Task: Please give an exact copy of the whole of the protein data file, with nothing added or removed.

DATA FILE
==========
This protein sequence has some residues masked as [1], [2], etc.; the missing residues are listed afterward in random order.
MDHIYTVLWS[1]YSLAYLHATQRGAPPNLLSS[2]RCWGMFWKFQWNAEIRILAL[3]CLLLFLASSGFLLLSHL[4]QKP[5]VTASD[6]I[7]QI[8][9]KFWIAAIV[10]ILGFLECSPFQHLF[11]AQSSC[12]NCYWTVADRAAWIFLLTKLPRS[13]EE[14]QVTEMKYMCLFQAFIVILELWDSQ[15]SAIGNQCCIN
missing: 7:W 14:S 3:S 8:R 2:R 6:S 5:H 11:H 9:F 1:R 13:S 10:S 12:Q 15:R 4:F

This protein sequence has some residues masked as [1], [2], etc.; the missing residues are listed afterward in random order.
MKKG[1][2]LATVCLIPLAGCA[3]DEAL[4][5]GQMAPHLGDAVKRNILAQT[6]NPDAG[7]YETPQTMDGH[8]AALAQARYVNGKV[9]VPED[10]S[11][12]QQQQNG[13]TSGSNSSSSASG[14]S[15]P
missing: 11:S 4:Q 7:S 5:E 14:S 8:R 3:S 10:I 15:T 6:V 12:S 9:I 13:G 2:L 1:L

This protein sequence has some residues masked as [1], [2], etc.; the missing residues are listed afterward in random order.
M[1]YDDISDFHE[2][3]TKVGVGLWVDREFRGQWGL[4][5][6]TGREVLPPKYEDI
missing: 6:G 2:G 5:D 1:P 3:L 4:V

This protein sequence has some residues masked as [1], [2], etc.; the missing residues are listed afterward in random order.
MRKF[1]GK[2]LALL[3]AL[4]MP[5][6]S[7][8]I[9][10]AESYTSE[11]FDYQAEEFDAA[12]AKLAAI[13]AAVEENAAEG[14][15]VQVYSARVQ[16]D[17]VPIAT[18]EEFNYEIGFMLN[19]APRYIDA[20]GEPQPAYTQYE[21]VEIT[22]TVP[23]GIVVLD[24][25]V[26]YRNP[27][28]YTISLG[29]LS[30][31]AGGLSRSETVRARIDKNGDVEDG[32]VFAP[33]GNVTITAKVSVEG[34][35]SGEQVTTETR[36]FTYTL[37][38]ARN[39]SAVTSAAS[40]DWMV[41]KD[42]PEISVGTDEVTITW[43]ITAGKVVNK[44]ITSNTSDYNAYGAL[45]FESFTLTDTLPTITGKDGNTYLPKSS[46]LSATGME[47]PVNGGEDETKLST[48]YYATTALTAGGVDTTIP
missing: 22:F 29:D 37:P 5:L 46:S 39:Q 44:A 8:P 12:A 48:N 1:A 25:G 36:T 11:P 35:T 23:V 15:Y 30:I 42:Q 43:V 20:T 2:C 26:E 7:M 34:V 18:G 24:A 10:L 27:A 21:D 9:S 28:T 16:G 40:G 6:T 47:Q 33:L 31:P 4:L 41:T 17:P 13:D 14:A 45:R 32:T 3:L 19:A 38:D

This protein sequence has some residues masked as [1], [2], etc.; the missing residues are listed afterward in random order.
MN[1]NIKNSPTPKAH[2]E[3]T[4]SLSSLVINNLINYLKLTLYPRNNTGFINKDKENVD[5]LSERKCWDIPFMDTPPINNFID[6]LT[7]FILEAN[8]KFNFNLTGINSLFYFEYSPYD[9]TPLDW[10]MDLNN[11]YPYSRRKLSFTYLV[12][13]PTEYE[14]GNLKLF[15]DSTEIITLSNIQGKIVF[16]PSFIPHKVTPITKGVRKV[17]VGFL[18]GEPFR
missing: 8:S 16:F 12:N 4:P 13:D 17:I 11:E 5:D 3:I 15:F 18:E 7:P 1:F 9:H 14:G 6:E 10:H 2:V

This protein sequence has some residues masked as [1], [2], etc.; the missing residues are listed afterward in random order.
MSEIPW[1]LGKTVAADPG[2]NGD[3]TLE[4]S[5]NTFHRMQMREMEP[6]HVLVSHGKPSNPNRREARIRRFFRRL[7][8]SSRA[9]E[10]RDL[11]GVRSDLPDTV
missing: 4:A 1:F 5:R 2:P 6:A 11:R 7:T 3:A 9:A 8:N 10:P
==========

This protein sequence has some residues masked as [1], [2], etc.; the missing residues are listed afterward in random order.
MDHIYTVLWS[1]YSLAYLHATQRGAPPNLLSS[2]RCWGMFWKFQWNAEIRILAL[3]CLLLFLASSGFLLLSHL[4]QKP[5]VTASD[6]I[7]QI[8][9]KFWIAAIV[10]ILGFLECSPFQHLF[11]AQSSC[12]NCYWTVADRAAWIFLLTKLPRS[13]EE[14]QVTEMKYMCLFQAFIVILELWDSQ[15]SAIGNQCCIN
missing: 7:W 14:S 3:S 8:R 2:R 6:S 5:H 11:H 9:F 1:R 13:S 10:S 12:Q 15:R 4:F

This protein sequence has some residues masked as [1], [2], etc.; the missing residues are listed afterward in random order.
MKKG[1][2]LATVCLIPLAGCA[3]DEAL[4][5]GQMAPHLGDAVKRNILAQT[6]NPDAG[7]YETPQTMDGH[8]AALAQARYVNGKV[9]VPED[10]S[11][12]QQQQNG[13]TSGSNSSSSASG[14]S[15]P
missing: 11:S 4:Q 7:S 5:E 14:S 8:R 3:S 10:I 15:T 6:V 12:S 9:I 13:G 2:L 1:L

This protein sequence has some residues masked as [1], [2], etc.; the missing residues are listed afterward in random order.
M[1]YDDISDFHE[2][3]TKVGVGLWVDREFRGQWGL[4][5][6]TGREVLPPKYEDI
missing: 6:G 2:G 5:D 1:P 3:L 4:V

This protein sequence has some residues masked as [1], [2], etc.; the missing residues are listed afterward in random order.
MRKF[1]GK[2]LALL[3]AL[4]MP[5][6]S[7][8]I[9][10]AESYTSE[11]FDYQAEEFDAA[12]AKLAAI[13]AAVEENAAEG[14][15]VQVYSARVQ[16]D[17]VPIAT[18]EEFNYEIGFMLN[19]APRYIDA[20]GEPQPAYTQYE[21]VEIT[22]TVP[23]GIVVLD[24][25]V[26]YRNP[27][28]YTISLG[29]LS[30][31]AGGLSRSETVRARIDKNGDVEDG[32]VFAP[33]GNVTITAKVSVEG[34][35]SGEQVTTETR[36]FTYTL[37][38]ARN[39]SAVTSAAS[40]DWMV[41]KD[42]PEISVGTDEVTITW[43]ITAGKVVNK[44]ITSNTSDYNAYGAL[45]FESFTLTDTLPTITGKDGNTYLPKSS[46]LSATGME[47]PVNGGEDETKLST[48]YYATTALTAGGVDTTIP
missing: 22:F 29:D 37:P 5:L 46:S 39:Q 44:A 8:P 12:A 48:N 1:A 25:G 36:T 11:P 35:T 23:V 15:Y 30:I 42:Q 43:V 20:T 2:C 26:E 7:M 34:V 18:G 24:A 10:L 27:A 21:D 9:S 28:T 16:G 40:G 6:T 47:Q 33:L 31:P 4:L 41:T 17:P 13:D 14:A 45:R 32:T 3:L 19:A 38:D

This protein sequence has some residues masked as [1], [2], etc.; the missing residues are listed afterward in random order.
MN[1]NIKNSPTPKAH[2]E[3]T[4]SLSSLVINNLINYLKLTLYPRNNTGFINKDKENVD[5]LSERKCWDIPFMDTPPINNFID[6]LT[7]FILEAN[8]KFNFNLTGINSLFYFEYSPYD[9]TPLDW[10]MDLNN[11]YPYSRRKLSFTYLV[12][13]PTEYE[14]GNLKLF[15]DSTEIITLSNIQGKIVF[16]PSFIPHKVTPITKGVRKV[17]VGFL[18]GEPFR
missing: 8:S 16:F 12:N 4:P 13:D 17:I 11:E 5:D 3:I 15:F 18:E 7:P 1:F 9:H 14:G 6:E 10:H 2:V

This protein sequence has some residues masked as [1], [2], etc.; the missing residues are listed afterward in random order.
MSEIPW[1]LGKTVAADPG[2]NGD[3]TLE[4]S[5]NTFHRMQMREMEP[6]HVLVSHGKPSNPNRREARIRRFFRRL[7][8]SSRA[9]E[10]RDL[11]GVRSDLPDTV
missing: 4:A 1:F 5:R 2:P 6:A 11:R 7:T 3:A 9:A 8:N 10:P